In her guest contribution to eltjam, Loyalty vs. Royalties: Is There A Place For Royalties In Agile ELT Publishing?, ELT writer and blogger Nicola Prentis commented on the recent changes in the traditional relationship between authors and publishers, and specifically the growing trend for authors to be offered fee-based rather than royalty-based contracts. The article below is an extended response to Nicola’s post from eltjam reader N. M. White (Nikw211). 

As someone whose work has been affected by the issues raised in Nicola’s post, I read her article with some interest even though my own perspective is somewhat different. Personally, I have no objection to the principle of a fee-based as opposed to a royalty contract, and in some cases I even find it preferable in so far as there is a guaranteed reward for the author’s input regardless of the vicissitudes of the market place. That said, the experiences of ELT authors working on a fee-only basis to provide digital content suggests that publishers may not have fully adapted to the newer paradigm they themselves have introduced.

Under the traditional royalty contract, the author was viewed as a collaborator and therefore had a certain amount of creative control over the project. Typically, the publisher would draw up a broad outline for a course concept they had in mind, and perhaps specifying certain key features they wanted to see included, which they then presented to a prospective author. To a large extent, it was then up to the author to first interpret and then actualise the concept, outline and features and in this, the author had a fair amount of freedom. This was because he or she was seen to have pedagogical and linguistic expertise that were both superior and more up-to-date than the publisher’s knowledge in the same areas.

This system allowed more creative ELT authors to develop the concept in ways which the publishers could not possibly have predicted. However, as both the commissioner and the co-owner of the content – and more importantly with access to feedback from focus groups of students and teachers – the publisher still had plenty of scope for moulding the content, curbing any of the more complex or outlandish ideas the author might have experimented with during the draft stages.

By contrast, under a fee-based system, the author (or quote-unquote “author”) is a contractor, not a collaborator. By analogy, this means that the fee-based “author” now has a role similar to that of a painter and decorator whereas under a royalties contract his or her role would have been more akin to that of an interior designer. While the former has to work to clear direction from the client, the latter is expected to contribute their expertise to giving directions. This distinction between collaborator and contractor is an important one, though as noted it is one that does not always seem to be yet fully appreciated by all publishers (or at least all persons within all publishers); either that or the treatment by the publisher of some contract authors as if they were still working for royalties is part of a deliberate business strategy.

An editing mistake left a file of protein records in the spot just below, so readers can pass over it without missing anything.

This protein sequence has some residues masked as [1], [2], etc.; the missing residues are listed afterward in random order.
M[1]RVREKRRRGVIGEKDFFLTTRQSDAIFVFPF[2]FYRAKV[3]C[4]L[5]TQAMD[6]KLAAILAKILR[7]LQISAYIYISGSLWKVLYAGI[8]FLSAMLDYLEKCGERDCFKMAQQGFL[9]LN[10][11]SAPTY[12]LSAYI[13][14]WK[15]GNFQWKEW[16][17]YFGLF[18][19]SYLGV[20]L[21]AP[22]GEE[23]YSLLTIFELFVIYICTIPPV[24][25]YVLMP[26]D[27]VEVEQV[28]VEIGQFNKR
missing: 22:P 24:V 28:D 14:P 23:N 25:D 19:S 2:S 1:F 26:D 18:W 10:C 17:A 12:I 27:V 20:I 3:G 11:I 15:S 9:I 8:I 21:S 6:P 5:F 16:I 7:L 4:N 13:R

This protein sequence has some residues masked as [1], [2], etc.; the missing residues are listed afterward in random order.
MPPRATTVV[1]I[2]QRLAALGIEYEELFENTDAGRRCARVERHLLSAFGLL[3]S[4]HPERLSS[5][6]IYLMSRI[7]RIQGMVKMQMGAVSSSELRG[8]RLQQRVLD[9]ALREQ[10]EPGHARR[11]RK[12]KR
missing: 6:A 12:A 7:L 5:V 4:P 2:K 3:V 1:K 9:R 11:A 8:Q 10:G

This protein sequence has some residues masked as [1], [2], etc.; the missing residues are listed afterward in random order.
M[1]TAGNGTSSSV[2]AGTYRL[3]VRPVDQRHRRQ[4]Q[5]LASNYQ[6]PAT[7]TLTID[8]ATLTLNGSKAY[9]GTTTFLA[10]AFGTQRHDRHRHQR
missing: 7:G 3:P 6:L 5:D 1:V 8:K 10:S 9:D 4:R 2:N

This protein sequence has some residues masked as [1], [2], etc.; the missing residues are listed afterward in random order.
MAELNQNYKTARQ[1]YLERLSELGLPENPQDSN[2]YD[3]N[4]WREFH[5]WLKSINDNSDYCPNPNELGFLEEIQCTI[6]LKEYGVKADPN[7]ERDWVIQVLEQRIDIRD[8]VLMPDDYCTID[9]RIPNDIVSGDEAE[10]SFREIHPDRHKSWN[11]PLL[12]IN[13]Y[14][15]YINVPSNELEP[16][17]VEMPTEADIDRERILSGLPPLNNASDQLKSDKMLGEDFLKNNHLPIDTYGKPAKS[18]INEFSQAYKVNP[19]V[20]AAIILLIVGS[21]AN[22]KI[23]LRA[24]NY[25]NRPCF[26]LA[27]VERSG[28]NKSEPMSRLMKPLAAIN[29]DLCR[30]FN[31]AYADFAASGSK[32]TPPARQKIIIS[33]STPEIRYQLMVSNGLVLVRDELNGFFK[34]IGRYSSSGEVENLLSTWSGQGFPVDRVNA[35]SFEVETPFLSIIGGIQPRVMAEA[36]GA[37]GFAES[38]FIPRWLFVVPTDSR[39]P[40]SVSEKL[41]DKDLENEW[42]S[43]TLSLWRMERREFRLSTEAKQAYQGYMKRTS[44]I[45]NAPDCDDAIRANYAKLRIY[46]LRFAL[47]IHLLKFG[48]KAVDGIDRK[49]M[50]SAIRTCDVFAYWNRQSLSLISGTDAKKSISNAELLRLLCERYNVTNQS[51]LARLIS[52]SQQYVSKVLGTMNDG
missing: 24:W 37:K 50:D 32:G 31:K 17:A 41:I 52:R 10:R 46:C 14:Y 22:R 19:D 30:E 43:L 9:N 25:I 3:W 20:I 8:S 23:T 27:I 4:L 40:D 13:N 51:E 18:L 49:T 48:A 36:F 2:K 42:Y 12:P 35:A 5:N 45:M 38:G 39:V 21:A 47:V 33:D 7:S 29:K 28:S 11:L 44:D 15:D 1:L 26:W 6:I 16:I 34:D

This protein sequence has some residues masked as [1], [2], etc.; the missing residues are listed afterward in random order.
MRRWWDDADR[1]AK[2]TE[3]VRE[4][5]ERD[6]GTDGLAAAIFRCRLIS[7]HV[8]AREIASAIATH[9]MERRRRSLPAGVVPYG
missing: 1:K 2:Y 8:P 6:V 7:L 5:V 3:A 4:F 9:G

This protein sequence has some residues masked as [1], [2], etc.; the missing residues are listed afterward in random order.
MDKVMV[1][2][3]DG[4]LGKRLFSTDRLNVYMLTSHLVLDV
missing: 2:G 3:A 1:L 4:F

Working with author-as-contractors, the publisher should no longer be able to supply a general concept with a broad outline structure or expect the “author” to go on to interpret, refine and develop in new and unexpected but still desirable ways. This task should now be fully in the hands of the publisher and it is equally important for the author-as-contractor to be aware of this. For where as previously he or she was a co-owner of the content and could therefore negotiate for the inclusion of certain activities or input material, as a supplier he or she must try their best to follow whatever directions have been given. This assumes of course that the publisher’s request for content has been made in sufficient detail and with sufficient clarity that there is no doubt in the contractor’s mind as to what needs to be delivered. However … 

… on the evidence so far, it is not clear that fee-based writers are always receiving the kind of detail this type of author-publisher relationship demands. Instead, it still seems to be very much being conducted along the same lines as when the publisher was working with the author as collaborator (i.e. the publisher is still supplying broad rather than specific outlines and loose rather than tight parameters to the authors they have contracted). This situation is equivalent to a homeowner asking a painter and decorator to paint the bedroom walls of a house ‘in any colour you like, so long as it’s a really, really good one,’ only to take one look at the freshly painted lemon yellow walls and decide that, actually, what they really wanted all along was for the walls to be sky blue.

The analogy only goes so far of course: in the case of a real painter and decorator, the client would be fully expected to pay for the consequences of unclear instructions to the contractor. Only if the client had specifically asked for sky blue walls only to see them painted lemon yellow would the contractor be obliged to correct the mistake at his or her own cost. In the case of ELT authors working on a fee-based contract, it appears not be always so clear-cut as to which party should be responsible for undertaking revisions – is it the author for not producing what was expected but not necessarily made explicit, or is the publisher for making assumptions about what the author was going to produce?